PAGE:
US-led Coalition in Iraq & Syria

Civilians in the ruins of Mosul city. (Maranie R. Staab)

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Published

September 20, 2022

Written by

Imogen Piper, Joe Dyke and Sanjana Varghese

Assisted by

Julia Nueno

New Airwars/VICE documentary digs deep into January raid in Syria

An Islamic State (ISIS) prison break in northern Syria which left hundreds dead came after years of systemic failures and ignored warnings, a VICE News documentary in partnership with Airwars has found.

Mistakes made by both the United States and its Syrian partner the Syrian Democratic Forces (SDF) meant the Al-Sinaa prison in Hasakeh was drastically unprepared for an assault, the documentary, which aired on Showtime on September 18th, found.

The detention centre housed around 4,000 alleged ISIS members, including some of its most battle-hardened militants. It had long been identified as a prime target for ISIS attack.

On January 20th 2022, the group launched its most daring offensive in three years, with attackers storming the prison while detainees rioted. In total more than 500 people were killed, including 121 SDF-employed guards and prison staff, as well as hundreds of prisoners. The exact number of those killed who were civilians remains unclear, but around 40,000 civilians fled their homes from surrounding areas.

While many of the detainees are from Syria and Iraq, others originate from the UK, France and other countries. None of the prisoners had been convicted, with no formal courts set up to deal with the fate of ISIS members in Syria. Many are awaiting repatriation to their home countries to face justice.

Despite protests of human rights groups and non governmental organisations, around 700 teenage boys under the age of 18 were also detained in one prison block. Around 100 juvenile detainees went missing in the assault, according to UN experts.

The full documentary can be viewed here.

Images posted online showed ISIS prisoners during the escape attempt

The Airwars process

In the days during and after the January assault, the Airwars Investigations Unit sought to fully understand the event. Building on our long track record of award-winning open-source research, the team:

    Gathered and archived all available open source material, including images, videos and testimonies from Telegram, Twitter and other social media. Conducted dozens of interviews with those familiar with the prison. Constructed a 3-D model of the prison and the surrounding areas. Created a visual timeline of the events of January 20 and the days after. Examined years of reports into assistance given by the US and other members of the global coalition to fight ISIS to the Syrian Democratic Forces – which runs the prison.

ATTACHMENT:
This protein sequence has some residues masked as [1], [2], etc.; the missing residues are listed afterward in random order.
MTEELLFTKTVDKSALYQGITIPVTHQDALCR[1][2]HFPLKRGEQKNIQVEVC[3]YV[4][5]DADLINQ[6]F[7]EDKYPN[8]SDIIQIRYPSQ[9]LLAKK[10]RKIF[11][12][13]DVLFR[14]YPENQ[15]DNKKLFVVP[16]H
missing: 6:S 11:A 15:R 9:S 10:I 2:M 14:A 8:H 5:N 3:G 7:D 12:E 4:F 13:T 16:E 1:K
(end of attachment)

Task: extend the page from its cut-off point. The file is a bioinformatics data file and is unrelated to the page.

Partnering with VICE News, whose investigators visited the prison and the surrounding areas, we used this forensic analysis to understand the causes and impact of the prison break, as well as what it means for the resurgence of ISIS as a terrorist organisation.

A screengrab of Airwars’ 3D model of the Al-Sinaa Prison in northern Syria.

Breakout more than a raid?

After the fall of the ISIS caliphate in 2019, tens of thousands of fighters, members and alleged supporters were sent to detention centres in north-east Syria.

Most women and children were sent to the vast al-Hol and al-Raj camps. The SDF run the detention facilities, supported by the US and other members of the anti-ISIS coalition.

The most serious ISIS members – those alleged to have fought with the group – were sent to Al-Sinaa.

The prison itself was in fact a former school building and was quickly deemed to be unsuitable and unsafe for housing large numbers of prisoners.

Multiple reports sent to the US Congress by the US-led military coalition to fight ISIS – known as Operation Inherent Resolve – also warned that prison riots and attempted breakouts were a regular occurrence. In some cases prisoners were even reported to have dug under walls and ripped doors off their hinges. One report, published in 2020, even warned that “the risk of a mass breakout cannot be discounted.”

Despite the warnings, conditions in the prison were left to deteriorate.

Since 2019, the US has provided hundreds of millions of dollars to equip and train SDF forces, but multiple requests for funding to fortify the prison went unanswered, SDF officials told VICE. Prisoners were held as many as 100 per cell, with tuberculosis becoming endemic. The United Nations and Human Rights Watch warned the prison was a breeding ground for extremism.

James Jeffrey, former US special representative for Syria under President Donald Trump, denied to VICE that the prison was ignored, but admitted fortifying it was just one of many competing priorities.

On January 20th ISIS fighters attacked the prison from multiple directions, creating diversions and driving an improvised explosive device (IED) into the main gate. In the ensuing chaos, hundreds of prisoners rioted and escaped their cells, some armed with weapons. Such was the state of internal security that some prisoners were able to smash through the thin cell walls, footage seen by Airwars shows.

Many ran into the surrounding neighbourhoods, which were densely populated, with fighting continuing until January 30.

Still of Airwars video tracking images of suicide vests

While the SDF continues to maintain that there were hundreds of attackers from outside the prison, Airwars analysed images released at the time (such as of the suicide vests used by attackers) and reviewed reports of explosions in the surrounding areas after the attack. In total the evidence suggests the number of attackers was likely only a few dozen.

The documentary is the first part of our investigative series into the prison break, with additional findings to be released in the coming months.

The full documentary can be seen here (US only).